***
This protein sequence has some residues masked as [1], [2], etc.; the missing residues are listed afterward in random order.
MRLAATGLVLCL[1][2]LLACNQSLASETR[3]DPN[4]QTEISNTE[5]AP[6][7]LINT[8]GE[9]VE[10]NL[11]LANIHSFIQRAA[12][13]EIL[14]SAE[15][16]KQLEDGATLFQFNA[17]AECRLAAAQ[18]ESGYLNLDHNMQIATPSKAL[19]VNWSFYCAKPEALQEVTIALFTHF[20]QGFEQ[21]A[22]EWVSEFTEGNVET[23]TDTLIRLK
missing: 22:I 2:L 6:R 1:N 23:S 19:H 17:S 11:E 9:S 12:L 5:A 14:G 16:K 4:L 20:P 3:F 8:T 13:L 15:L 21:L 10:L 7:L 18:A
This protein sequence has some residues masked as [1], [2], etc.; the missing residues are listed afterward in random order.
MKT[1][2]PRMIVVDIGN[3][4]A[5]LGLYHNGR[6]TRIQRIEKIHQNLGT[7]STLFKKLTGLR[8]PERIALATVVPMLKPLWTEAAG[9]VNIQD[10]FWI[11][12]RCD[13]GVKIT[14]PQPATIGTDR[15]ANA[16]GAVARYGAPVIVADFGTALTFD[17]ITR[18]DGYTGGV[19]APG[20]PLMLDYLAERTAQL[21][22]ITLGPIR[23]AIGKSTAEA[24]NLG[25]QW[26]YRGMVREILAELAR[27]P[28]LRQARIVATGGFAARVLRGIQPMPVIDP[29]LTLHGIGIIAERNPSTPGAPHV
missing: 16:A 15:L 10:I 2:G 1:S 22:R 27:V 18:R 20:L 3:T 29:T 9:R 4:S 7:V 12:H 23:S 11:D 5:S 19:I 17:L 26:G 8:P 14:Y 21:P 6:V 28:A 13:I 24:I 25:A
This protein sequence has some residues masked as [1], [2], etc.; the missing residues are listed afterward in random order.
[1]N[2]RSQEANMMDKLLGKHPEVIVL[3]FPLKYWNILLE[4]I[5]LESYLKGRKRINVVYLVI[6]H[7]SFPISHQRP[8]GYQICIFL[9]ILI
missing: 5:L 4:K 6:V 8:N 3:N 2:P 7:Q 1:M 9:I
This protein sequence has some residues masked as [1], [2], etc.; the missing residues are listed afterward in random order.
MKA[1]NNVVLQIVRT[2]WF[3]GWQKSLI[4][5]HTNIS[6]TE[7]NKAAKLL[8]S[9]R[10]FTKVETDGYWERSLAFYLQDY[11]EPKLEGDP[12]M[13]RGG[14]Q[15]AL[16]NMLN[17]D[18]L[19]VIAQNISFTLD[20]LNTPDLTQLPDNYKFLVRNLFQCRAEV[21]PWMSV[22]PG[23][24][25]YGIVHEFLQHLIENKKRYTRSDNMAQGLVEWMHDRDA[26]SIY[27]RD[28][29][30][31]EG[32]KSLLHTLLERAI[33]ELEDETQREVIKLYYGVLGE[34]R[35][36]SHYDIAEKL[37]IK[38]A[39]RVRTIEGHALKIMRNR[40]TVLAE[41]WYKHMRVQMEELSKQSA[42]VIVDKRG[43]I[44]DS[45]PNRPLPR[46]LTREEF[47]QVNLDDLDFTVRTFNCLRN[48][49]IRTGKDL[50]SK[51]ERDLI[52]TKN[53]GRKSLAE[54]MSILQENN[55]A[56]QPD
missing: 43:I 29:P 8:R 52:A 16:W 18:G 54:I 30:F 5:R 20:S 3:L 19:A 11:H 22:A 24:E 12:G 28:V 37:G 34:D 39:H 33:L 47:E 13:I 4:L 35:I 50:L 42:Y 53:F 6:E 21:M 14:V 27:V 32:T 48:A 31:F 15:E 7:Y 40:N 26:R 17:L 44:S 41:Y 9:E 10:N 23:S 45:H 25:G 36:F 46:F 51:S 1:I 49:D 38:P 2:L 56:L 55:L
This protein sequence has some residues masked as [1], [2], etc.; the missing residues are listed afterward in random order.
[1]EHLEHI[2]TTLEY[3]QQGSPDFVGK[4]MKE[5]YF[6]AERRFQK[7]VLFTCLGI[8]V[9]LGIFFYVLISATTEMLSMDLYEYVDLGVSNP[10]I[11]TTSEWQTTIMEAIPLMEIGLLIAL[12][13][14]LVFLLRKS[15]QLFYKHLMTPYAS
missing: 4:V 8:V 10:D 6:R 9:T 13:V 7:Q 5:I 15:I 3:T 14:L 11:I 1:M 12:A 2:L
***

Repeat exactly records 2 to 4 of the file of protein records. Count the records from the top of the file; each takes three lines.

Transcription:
This protein sequence has some residues masked as [1], [2], etc.; the missing residues are listed afterward in random order.
MKT[1][2]PRMIVVDIGN[3][4]A[5]LGLYHNGR[6]TRIQRIEKIHQNLGT[7]STLFKKLTGLR[8]PERIALATVVPMLKPLWTEAAG[9]VNIQD[10]FWI[11][12]RCD[13]GVKIT[14]PQPATIGTDR[15]ANA[16]GAVARYGAPVIVADFGTALTFD[17]ITR[18]DGYTGGV[19]APG[20]PLMLDYLAERTAQL[21][22]ITLGPIR[23]AIGKSTAEA[24]NLG[25]QW[26]YRGMVREILAELAR[27]P[28]LRQARIVATGGFAARVLRGIQPMPVIDP[29]LTLHGIGIIAERNPSTPGAPHV
missing: 16:A 15:L 10:I 2:G 1:S 22:R 27:V 18:R 20:L 3:T 29:T 9:R 4:S 7:V 12:H 23:S 11:D 5:S 19:I 17:L 26:G 8:P 14:Y 21:P 6:V 28:A 13:I 24:I 25:A
This protein sequence has some residues masked as [1], [2], etc.; the missing residues are listed afterward in random order.
[1]N[2]RSQEANMMDKLLGKHPEVIVL[3]FPLKYWNILLE[4]I[5]LESYLKGRKRINVVYLVI[6]H[7]SFPISHQRP[8]GYQICIFL[9]ILI
missing: 5:L 4:K 6:V 8:N 3:N 2:P 7:Q 1:M 9:I
This protein sequence has some residues masked as [1], [2], etc.; the missing residues are listed afterward in random order.
MKA[1]NNVVLQIVRT[2]WF[3]GWQKSLI[4][5]HTNIS[6]TE[7]NKAAKLL[8]S[9]R[10]FTKVETDGYWERSLAFYLQDY[11]EPKLEGDP[12]M[13]RGG[14]Q[15]AL[16]NMLN[17]D[18]L[19]VIAQNISFTLD[20]LNTPDLTQLPDNYKFLVRNLFQCRAEV[21]PWMSV[22]PG[23][24][25]YGIVHEFLQHLIENKKRYTRSDNMAQGLVEWMHDRDA[26]SIY[27]RD[28][29][30][31]EG[32]KSLLHTLLERAI[33]ELEDETQREVIKLYYGVLGE[34]R[35][36]SHYDIAEKL[37]IK[38]A[39]RVRTIEGHALKIMRNR[40]TVLAE[41]WYKHMRVQMEELSKQSA[42]VIVDKRG[43]I[44]DS[45]PNRPLPR[46]LTREEF[47]QVNLDDLDFTVRTFNCLRN[48][49]IRTGKDL[50]SK[51]ERDLI[52]TKN[53]GRKSLAE[54]MSILQENN[55]A[56]QPD
missing: 43:I 29:P 8:R 52:A 16:W 18:G 54:I 30:F 5:R 20:S 3:L 19:A 11:H 22:A 24:E 12:G 28:V 37:G 34:D 39:H 33:L 47:E 13:I 4:L 35:I 50:L 42:Y 53:F 6:E 21:M 14:V 27:V 32:T 48:A 31:F 15:E 7:Y 40:N 26:R 17:L 44:S 41:Y 9:E 10:N 23:S 45:H 25:G 36:F 46:F 51:S 1:I 49:D 38:P 2:L 56:L 55:L